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RNNoise: Learning Noise Suppression with Deep Learning

This article was written by Jean-Marc Valin.

This demo presents the RNNoise project, showing how deep learning can be applied to noise suppression. The main idea is to combine classic signal processing with deep learning to create a real-time noise suppression algorithm that’s small and fast. No expensive GPUs required — it runs easily on a Raspberry Pi. The result is much simpler (easier to tune) and sounds better than traditional noise suppression systems (been there!).

Noise Suppression

Noise suppression is a pretty old topic in speech processing, dating back to at least the 70s. As the name implies, the idea is to take a noisy signal and remove as much noise as possible while causing minimum distortion to the speech of interest.


This is a conceptual view of a conventional noise suppression algorithm. A voice activity detection (VAD) module detects when the signal contains voice and when it’s just noise. This is used by a noise spectral estimation module to figure out the spectral characteristics of the noise (how much power at each frequency). Then, knowing how the noise looks like, it can be “subtracted” (not as simple as it sounds) from the input audio.

From looking at the figure above, noise suppression looks simple enough: just three conceptually simple tasks and we’re done, right? Right — and wrong! Any undergrad EE student can write a noise suppression algorithm that works… kinda… sometimes. The hard part is to make it work well, all the time, for all kinds of noise. That requires very careful tuning of every knob in the algorithm, many special cases for strange signals and lots of testing. There’s always some weird signal that will cause problems and require more tuning and it’s very easy to break more things than you fix. It’s 50% science, 50% art. I’ve been there before with the noise suppressor in the speexdsp library. It kinda works, but it’s not great.

Deep Learning and Recurrent Neural Networks

Deep learning is the new version of an old idea: artificial neural networks. Although those have been around since the 60s, what’s new in recent years is that:

  1. We now know how to make them deeper than two hidden layers
  2. We know how to make recurrent networks remember patterns long in the past
  3. We have the computational resources to actually train them

Recurrent neural networks (RNN) are very important here because they make it possible to model time sequences instead of just considering input and output frames independently. This is especially important for noise suppression because we need time to get a good estimate of the noise. For a long time, RNNs were heavily limited in their ability because they could not hold information for a long period of time and because the gradient descent process involved when back-propagating through time was very inefficient (the vanishing gradient problem). Both problems were solved by the invention of gated units, such as the Long Short-Term Memory (LSTM), the Gated Recurrent Unit (GRU), and their many variants.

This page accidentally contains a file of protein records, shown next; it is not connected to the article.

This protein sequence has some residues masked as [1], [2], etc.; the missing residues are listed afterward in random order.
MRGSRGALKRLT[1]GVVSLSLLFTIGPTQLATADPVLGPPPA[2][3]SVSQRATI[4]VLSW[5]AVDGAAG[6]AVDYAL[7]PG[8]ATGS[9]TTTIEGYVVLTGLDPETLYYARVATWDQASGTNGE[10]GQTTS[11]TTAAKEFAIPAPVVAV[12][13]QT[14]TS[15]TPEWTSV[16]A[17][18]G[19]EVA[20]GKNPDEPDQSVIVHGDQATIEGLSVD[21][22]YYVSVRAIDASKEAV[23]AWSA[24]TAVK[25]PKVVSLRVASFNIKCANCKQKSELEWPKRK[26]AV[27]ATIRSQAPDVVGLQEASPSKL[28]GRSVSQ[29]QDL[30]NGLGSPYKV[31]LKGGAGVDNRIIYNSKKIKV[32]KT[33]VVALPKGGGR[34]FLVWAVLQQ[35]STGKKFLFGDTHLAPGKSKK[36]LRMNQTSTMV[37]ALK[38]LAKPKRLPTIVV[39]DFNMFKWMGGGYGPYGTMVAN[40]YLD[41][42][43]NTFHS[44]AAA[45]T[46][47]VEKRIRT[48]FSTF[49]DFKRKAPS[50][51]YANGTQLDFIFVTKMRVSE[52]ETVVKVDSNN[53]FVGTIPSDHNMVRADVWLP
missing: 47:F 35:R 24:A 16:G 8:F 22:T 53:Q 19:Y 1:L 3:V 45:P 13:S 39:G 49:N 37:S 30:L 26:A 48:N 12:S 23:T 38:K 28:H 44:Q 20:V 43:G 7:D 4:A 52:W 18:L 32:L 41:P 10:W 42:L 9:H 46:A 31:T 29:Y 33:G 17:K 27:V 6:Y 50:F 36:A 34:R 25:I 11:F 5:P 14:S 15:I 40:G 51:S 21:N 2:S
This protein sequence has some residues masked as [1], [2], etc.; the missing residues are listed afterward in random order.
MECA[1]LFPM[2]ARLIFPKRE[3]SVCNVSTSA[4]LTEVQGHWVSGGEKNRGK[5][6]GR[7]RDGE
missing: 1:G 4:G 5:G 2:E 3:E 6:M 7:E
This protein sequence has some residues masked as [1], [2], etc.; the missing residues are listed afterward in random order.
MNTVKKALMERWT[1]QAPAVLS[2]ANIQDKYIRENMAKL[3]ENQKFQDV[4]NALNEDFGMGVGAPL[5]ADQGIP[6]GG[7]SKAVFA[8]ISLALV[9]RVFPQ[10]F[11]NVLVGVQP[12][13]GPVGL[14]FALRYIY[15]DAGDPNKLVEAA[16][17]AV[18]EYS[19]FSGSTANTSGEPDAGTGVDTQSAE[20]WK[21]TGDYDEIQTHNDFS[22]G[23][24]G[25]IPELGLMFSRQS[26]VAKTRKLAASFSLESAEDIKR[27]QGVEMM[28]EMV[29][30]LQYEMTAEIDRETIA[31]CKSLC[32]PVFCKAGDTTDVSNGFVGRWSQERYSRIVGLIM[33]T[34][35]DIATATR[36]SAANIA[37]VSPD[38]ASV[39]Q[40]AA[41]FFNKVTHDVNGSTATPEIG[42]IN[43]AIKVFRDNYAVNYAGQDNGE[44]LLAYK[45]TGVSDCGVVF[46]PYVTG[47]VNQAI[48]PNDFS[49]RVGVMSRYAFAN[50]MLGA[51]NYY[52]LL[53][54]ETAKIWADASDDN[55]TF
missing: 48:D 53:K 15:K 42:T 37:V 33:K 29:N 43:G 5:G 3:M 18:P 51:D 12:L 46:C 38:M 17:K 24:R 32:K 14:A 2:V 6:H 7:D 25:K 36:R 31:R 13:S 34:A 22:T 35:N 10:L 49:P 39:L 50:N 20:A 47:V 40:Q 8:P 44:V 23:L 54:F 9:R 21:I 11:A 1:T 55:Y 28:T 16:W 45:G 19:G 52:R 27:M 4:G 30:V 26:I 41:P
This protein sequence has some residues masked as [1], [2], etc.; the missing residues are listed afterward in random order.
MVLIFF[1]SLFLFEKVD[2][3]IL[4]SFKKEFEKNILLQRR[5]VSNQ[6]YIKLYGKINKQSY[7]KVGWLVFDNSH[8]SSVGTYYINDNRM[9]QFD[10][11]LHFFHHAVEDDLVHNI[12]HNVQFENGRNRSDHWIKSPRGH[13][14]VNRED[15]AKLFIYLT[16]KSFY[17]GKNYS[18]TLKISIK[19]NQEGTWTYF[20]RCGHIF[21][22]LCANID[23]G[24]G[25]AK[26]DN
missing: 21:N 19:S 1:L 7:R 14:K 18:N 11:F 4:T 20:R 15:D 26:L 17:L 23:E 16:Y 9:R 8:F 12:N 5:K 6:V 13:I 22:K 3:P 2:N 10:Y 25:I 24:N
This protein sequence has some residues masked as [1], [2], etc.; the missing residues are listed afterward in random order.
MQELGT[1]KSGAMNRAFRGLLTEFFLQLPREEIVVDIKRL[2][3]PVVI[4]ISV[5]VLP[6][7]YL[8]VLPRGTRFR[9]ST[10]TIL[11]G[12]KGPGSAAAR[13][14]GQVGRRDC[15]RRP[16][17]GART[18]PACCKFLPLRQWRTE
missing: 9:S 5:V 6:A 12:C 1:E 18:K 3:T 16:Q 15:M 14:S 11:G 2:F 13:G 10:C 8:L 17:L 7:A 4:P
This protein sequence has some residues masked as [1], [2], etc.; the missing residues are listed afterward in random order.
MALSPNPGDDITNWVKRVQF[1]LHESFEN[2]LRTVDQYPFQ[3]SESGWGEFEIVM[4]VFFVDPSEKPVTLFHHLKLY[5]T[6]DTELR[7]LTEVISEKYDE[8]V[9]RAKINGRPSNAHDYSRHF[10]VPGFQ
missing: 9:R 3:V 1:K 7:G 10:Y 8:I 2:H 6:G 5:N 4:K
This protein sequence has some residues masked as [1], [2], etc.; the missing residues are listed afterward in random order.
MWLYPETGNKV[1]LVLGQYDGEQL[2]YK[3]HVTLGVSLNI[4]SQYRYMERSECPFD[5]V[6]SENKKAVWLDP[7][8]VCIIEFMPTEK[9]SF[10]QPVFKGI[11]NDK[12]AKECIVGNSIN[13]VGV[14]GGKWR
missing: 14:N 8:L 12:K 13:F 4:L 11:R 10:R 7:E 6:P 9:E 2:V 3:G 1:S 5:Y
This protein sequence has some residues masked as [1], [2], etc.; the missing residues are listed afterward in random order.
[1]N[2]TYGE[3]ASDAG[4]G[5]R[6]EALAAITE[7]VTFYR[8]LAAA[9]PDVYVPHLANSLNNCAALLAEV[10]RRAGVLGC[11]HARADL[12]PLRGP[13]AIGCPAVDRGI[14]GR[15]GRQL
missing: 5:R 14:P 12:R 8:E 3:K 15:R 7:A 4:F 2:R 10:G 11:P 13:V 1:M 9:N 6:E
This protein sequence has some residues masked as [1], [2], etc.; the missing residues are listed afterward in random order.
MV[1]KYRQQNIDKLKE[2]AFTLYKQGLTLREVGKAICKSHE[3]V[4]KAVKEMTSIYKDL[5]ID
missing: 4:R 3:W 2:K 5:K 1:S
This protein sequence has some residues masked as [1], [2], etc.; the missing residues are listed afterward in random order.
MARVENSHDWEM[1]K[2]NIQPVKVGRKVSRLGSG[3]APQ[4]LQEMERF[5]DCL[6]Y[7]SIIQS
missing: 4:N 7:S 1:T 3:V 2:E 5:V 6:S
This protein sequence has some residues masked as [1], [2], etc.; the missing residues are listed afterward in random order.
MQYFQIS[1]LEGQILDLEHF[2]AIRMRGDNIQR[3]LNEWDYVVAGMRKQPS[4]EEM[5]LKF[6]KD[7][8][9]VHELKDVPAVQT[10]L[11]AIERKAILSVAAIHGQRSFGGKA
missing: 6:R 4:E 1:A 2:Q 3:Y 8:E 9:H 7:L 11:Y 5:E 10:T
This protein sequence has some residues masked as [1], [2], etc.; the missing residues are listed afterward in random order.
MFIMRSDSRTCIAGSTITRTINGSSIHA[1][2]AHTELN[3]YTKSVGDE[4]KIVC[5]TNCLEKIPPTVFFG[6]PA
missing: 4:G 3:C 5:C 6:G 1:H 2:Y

RNNoise uses the Gated Recurrent Unit (GRU) because it performs slightly better than LSTM on this task and requires fewer resources (both CPU and memory for weights). Compared to simple recurrent units, GRUs have two extra gates. The reset gate controls whether the state (memory) is used in computing the new state, whereas the update gate controls how much the state will change based on the new input. This update gate (when off) makes it possible (and easy) for the GRU to remember information for a long period of time and is the reason GRUs (and LSTMs) perform much better than simple recurrent units.


Comparing a simple recurrent unit with a GRU. The difference lies in the GRU’s r and zgates, which make it possible to learn longer-term patterns. Both are soft switches (value between 0 and 1) computed based on the previous state of the whole layer and the inputs, with a sigmoid activation function. When the update gate z is on the left, then the state can remain constant over a long period of time — until a condition causes z to switch to the right.

To read the full original article, including the hybrid approach, click here. For more noise suppression related articles on DSC click here.

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